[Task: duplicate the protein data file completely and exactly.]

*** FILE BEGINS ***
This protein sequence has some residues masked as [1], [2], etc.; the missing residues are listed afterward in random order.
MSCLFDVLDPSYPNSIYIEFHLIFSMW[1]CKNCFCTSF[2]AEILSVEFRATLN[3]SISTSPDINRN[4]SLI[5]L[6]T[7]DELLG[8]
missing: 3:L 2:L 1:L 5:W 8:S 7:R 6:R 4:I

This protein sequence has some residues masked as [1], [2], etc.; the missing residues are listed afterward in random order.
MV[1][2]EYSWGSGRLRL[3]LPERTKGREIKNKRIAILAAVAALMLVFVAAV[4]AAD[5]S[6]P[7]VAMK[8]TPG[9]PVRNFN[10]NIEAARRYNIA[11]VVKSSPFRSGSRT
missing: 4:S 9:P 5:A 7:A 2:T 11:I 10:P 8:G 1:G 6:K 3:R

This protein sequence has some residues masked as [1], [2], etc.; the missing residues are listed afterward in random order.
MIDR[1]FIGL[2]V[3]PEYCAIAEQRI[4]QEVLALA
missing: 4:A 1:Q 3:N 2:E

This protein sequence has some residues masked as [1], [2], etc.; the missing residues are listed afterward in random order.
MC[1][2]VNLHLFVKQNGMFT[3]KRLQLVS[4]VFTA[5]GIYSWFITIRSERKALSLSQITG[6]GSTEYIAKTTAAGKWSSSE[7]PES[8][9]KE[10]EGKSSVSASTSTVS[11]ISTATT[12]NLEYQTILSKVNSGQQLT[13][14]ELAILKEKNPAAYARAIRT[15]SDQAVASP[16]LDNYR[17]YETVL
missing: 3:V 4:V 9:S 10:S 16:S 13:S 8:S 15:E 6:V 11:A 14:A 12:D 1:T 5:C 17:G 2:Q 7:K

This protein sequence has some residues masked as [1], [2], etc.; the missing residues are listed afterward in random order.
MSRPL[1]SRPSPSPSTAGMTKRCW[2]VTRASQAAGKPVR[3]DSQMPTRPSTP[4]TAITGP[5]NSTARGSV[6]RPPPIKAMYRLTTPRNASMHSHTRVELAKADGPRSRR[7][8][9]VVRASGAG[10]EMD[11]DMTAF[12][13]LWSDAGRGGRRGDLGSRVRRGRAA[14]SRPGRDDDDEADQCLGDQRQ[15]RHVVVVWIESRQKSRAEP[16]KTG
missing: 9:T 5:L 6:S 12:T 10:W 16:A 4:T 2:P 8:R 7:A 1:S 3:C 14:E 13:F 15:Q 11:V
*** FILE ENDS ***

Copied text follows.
This protein sequence has some residues masked as [1], [2], etc.; the missing residues are listed afterward in random order.
MSCLFDVLDPSYPNSIYIEFHLIFSMW[1]CKNCFCTSF[2]AEILSVEFRATLN[3]SISTSPDINRN[4]SLI[5]L[6]T[7]DELLG[8]
missing: 3:L 2:L 1:L 5:W 8:S 7:R 6:R 4:I

This protein sequence has some residues masked as [1], [2], etc.; the missing residues are listed afterward in random order.
MV[1][2]EYSWGSGRLRL[3]LPERTKGREIKNKRIAILAAVAALMLVFVAAV[4]AAD[5]S[6]P[7]VAMK[8]TPG[9]PVRNFN[10]NIEAARRYNIA[11]VVKSSPFRSGSRT
missing: 4:S 9:P 5:A 7:A 2:T 11:I 10:P 8:G 1:G 6:K 3:R

This protein sequence has some residues masked as [1], [2], etc.; the missing residues are listed afterward in random order.
MIDR[1]FIGL[2]V[3]PEYCAIAEQRI[4]QEVLALA
missing: 4:A 1:Q 3:N 2:E

This protein sequence has some residues masked as [1], [2], etc.; the missing residues are listed afterward in random order.
MC[1][2]VNLHLFVKQNGMFT[3]KRLQLVS[4]VFTA[5]GIYSWFITIRSERKALSLSQITG[6]GSTEYIAKTTAAGKWSSSE[7]PES[8][9]KE[10]EGKSSVSASTSTVS[11]ISTATT[12]NLEYQTILSKVNSGQQLT[13][14]ELAILKEKNPAAYARAIRT[15]SDQAVASP[16]LDNYR[17]YETVL
missing: 3:V 4:V 9:S 10:S 16:S 13:S 8:S 15:E 6:V 11:A 14:A 12:D 1:T 5:C 17:G 2:Q 7:K

This protein sequence has some residues masked as [1], [2], etc.; the missing residues are listed afterward in random order.
MSRPL[1]SRPSPSPSTAGMTKRCW[2]VTRASQAAGKPVR[3]DSQMPTRPSTP[4]TAITGP[5]NSTARGSV[6]RPPPIKAMYRLTTPRNASMHSHTRVELAKADGPRSRR[7][8][9]VVRASGAG[10]EMD[11]DMTAF[12][13]LWSDAGRGGRRGDLGSRVRRGRAA[14]SRPGRDDDDEADQCLGDQRQ[15]RHVVVVWIESRQKSRAEP[16]KTG
missing: 9:T 5:L 6:S 12:T 10:W 16:A 4:T 2:P 8:R 7:A 1:S 3:C 14:E 13:F 15:Q 11:V